CR10… We came. We saw. We conquered.

Veni. Vidi. Vici.

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Dinner With Sam

So we just arrived in Interlaken, but I still have a ton to talk about with both Berlin and Munich. Here’s one of those things from the first city. So way back last week in Berlin, we had dinner one night with a tour guide from the UK names Sam. I had met sam before on Frog Camp, and he remembered me because of my stylish glasses. He didn’t remember Ryal though.

Anyways, we were enjoying our meal, asking intellectual questions, stuffing our mouths with schnitzel, and chugging still water. Sam was super interesting to talk to and had a ton of great insight into cultural differences in politics, religion, the whole nine yards. We all were enjoying his insights and wisdom, but there two questions I really wanted to ask him, and one quote we had to share with him.

So I just went for it.

“Okay Sam. So I know you drive on the left side of the road, but what side of the sidewalk do you walk on?”

He paused for a moment, and we finally stumped him. He didn’t really know. I had succeeded in intellectually challenging a European tour guide. After much thought and clarification about what I meant by that, he came to the conclusion that he naturally tended towards the left side of the sidewalk. He also explained that they started driving on the left side because it was safer for horse riders to be on the left side so they could protect themselves with their sword arm (their right arm) against threats on the road. I don’t buy it. I think they’re just wrong.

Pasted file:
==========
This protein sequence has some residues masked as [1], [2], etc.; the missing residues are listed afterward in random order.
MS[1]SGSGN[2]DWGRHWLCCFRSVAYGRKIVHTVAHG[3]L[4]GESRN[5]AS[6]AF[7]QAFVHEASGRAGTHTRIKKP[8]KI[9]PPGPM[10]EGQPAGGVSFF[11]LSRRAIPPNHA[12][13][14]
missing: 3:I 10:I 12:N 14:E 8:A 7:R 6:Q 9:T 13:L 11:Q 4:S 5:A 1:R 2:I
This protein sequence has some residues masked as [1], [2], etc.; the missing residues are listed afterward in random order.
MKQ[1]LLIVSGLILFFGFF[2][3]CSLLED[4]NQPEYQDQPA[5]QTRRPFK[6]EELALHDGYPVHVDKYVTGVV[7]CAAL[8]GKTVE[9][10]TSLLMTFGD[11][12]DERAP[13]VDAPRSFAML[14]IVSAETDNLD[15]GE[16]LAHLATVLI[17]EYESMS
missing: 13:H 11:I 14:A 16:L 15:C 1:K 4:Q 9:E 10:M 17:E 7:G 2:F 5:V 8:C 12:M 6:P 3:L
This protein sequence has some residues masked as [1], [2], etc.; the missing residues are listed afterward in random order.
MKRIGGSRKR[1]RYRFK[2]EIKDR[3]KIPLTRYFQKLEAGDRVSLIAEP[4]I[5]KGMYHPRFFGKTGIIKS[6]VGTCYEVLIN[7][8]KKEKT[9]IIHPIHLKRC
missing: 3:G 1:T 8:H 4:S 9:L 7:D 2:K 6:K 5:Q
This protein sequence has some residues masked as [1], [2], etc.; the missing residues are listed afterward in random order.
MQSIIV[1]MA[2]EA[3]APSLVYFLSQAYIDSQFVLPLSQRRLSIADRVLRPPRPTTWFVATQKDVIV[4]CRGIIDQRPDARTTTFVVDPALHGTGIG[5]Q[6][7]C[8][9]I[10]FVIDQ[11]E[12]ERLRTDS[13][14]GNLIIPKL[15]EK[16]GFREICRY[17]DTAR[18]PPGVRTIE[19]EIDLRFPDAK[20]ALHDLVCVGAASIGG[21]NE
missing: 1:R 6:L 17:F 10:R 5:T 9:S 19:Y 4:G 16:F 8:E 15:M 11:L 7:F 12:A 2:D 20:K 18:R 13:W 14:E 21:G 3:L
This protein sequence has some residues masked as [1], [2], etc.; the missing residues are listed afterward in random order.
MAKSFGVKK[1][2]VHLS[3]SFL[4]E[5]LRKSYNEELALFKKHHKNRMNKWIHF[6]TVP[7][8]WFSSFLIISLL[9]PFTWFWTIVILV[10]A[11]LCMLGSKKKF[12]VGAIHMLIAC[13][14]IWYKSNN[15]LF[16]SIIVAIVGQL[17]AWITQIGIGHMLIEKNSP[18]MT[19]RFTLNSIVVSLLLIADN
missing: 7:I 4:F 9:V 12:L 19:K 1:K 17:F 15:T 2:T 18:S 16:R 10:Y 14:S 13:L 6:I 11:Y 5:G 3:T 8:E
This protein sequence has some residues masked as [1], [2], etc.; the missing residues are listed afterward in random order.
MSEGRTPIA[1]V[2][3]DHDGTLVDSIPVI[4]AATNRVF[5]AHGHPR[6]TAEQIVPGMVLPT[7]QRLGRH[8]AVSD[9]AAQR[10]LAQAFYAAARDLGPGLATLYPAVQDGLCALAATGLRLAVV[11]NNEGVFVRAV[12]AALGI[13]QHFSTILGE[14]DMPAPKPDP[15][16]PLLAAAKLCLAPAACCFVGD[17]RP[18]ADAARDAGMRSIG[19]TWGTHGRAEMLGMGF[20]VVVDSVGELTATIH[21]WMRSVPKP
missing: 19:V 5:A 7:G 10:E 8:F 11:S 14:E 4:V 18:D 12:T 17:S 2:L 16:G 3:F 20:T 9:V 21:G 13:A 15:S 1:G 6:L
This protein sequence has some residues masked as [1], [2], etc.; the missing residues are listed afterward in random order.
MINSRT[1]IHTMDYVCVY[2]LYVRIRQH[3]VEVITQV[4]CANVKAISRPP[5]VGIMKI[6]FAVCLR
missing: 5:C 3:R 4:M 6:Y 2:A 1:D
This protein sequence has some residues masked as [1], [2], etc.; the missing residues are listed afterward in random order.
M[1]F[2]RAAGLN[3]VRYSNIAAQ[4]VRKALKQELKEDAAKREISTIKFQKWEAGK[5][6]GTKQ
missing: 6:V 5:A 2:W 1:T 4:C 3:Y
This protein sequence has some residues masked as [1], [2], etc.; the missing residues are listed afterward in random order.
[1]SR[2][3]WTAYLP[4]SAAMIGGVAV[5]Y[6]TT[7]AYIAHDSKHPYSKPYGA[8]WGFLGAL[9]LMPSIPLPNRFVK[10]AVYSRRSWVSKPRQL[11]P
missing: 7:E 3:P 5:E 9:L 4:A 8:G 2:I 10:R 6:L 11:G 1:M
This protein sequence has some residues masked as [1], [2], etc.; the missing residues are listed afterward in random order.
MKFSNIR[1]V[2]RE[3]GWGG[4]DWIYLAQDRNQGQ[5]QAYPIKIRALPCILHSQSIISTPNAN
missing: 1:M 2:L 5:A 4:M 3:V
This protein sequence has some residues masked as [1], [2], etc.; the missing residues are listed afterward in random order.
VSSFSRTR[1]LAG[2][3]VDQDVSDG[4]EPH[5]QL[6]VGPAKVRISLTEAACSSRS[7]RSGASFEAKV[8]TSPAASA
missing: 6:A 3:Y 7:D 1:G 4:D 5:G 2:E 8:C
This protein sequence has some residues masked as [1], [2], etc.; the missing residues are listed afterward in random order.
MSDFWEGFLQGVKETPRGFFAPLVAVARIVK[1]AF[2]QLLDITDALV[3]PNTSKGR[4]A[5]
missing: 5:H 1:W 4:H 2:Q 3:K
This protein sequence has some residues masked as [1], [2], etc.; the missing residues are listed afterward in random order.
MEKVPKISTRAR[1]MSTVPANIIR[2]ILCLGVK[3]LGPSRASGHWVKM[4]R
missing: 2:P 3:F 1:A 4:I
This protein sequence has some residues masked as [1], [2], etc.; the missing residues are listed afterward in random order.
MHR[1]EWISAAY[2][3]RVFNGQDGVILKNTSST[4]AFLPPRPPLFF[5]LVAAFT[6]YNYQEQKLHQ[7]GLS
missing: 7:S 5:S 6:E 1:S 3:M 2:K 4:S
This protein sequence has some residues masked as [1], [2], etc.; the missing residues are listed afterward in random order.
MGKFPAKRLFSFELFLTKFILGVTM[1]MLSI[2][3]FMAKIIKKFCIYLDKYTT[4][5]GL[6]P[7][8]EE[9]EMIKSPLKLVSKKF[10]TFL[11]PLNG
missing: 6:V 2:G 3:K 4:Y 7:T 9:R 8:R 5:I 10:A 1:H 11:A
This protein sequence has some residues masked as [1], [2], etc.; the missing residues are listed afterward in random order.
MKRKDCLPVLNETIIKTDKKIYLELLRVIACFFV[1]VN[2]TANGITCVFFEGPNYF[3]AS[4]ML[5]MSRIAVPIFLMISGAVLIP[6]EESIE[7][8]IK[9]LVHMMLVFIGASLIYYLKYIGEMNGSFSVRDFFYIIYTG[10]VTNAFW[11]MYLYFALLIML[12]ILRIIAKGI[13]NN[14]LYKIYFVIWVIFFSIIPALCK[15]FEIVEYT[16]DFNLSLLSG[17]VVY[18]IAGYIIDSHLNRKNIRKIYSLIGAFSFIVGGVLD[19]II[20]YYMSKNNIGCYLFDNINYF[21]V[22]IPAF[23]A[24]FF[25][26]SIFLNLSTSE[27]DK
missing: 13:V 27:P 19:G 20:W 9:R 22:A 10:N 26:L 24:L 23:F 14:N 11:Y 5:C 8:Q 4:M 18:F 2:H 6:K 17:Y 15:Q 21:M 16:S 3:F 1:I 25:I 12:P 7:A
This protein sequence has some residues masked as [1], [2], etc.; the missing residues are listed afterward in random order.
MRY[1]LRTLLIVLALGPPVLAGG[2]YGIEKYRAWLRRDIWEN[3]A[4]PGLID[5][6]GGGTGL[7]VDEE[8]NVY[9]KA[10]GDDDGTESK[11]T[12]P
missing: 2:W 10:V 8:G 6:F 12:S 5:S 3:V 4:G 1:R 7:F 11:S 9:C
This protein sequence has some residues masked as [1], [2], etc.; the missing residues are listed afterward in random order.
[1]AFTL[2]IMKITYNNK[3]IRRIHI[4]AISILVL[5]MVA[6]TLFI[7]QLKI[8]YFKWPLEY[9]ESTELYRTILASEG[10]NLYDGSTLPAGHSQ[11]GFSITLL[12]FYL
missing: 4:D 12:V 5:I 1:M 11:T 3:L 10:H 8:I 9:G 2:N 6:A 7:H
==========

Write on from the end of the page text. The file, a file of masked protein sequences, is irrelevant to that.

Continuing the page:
The next thing brought up was the American Revolution. I know I know, but we were just that comfortable with this guy. Plus Ryal brought it up, not me. Sam quickly responded with “oh yeah I’m so hurt by the fact that you guys one a wars 200 years ago that I had nothing to do with. Also how’s your health care?” Basically, he just started roasting the US, so I had to ask: what do are the stereotypes of US citizens in Europe? Here are the notes I took:

Loud

Loud

Loud

Enthusiastic

Badly dressed

Religious

Gun loving

I will admit, most of those are pretty true. You could here us coming towards the U-Bahn station from miles away – or should I say, kilometers away? He also explained to us how there is a difference between the type of people Americans root for, and the type of people Brits root for. Americans love the people who are good at things. We’re really quick to praise success and idolize the people who have done well, or who have been dealt a good hand in life, whereas British culture typically finds it hard to do that. They would much rather see the underdog come out on top than we would. While I don’t think either one is inherently more correct than the other, as the latter may bring up problems with perpetuating success and the former may cause exclusivity, that simple conversation revealed just how much people of different countries can learn from each other.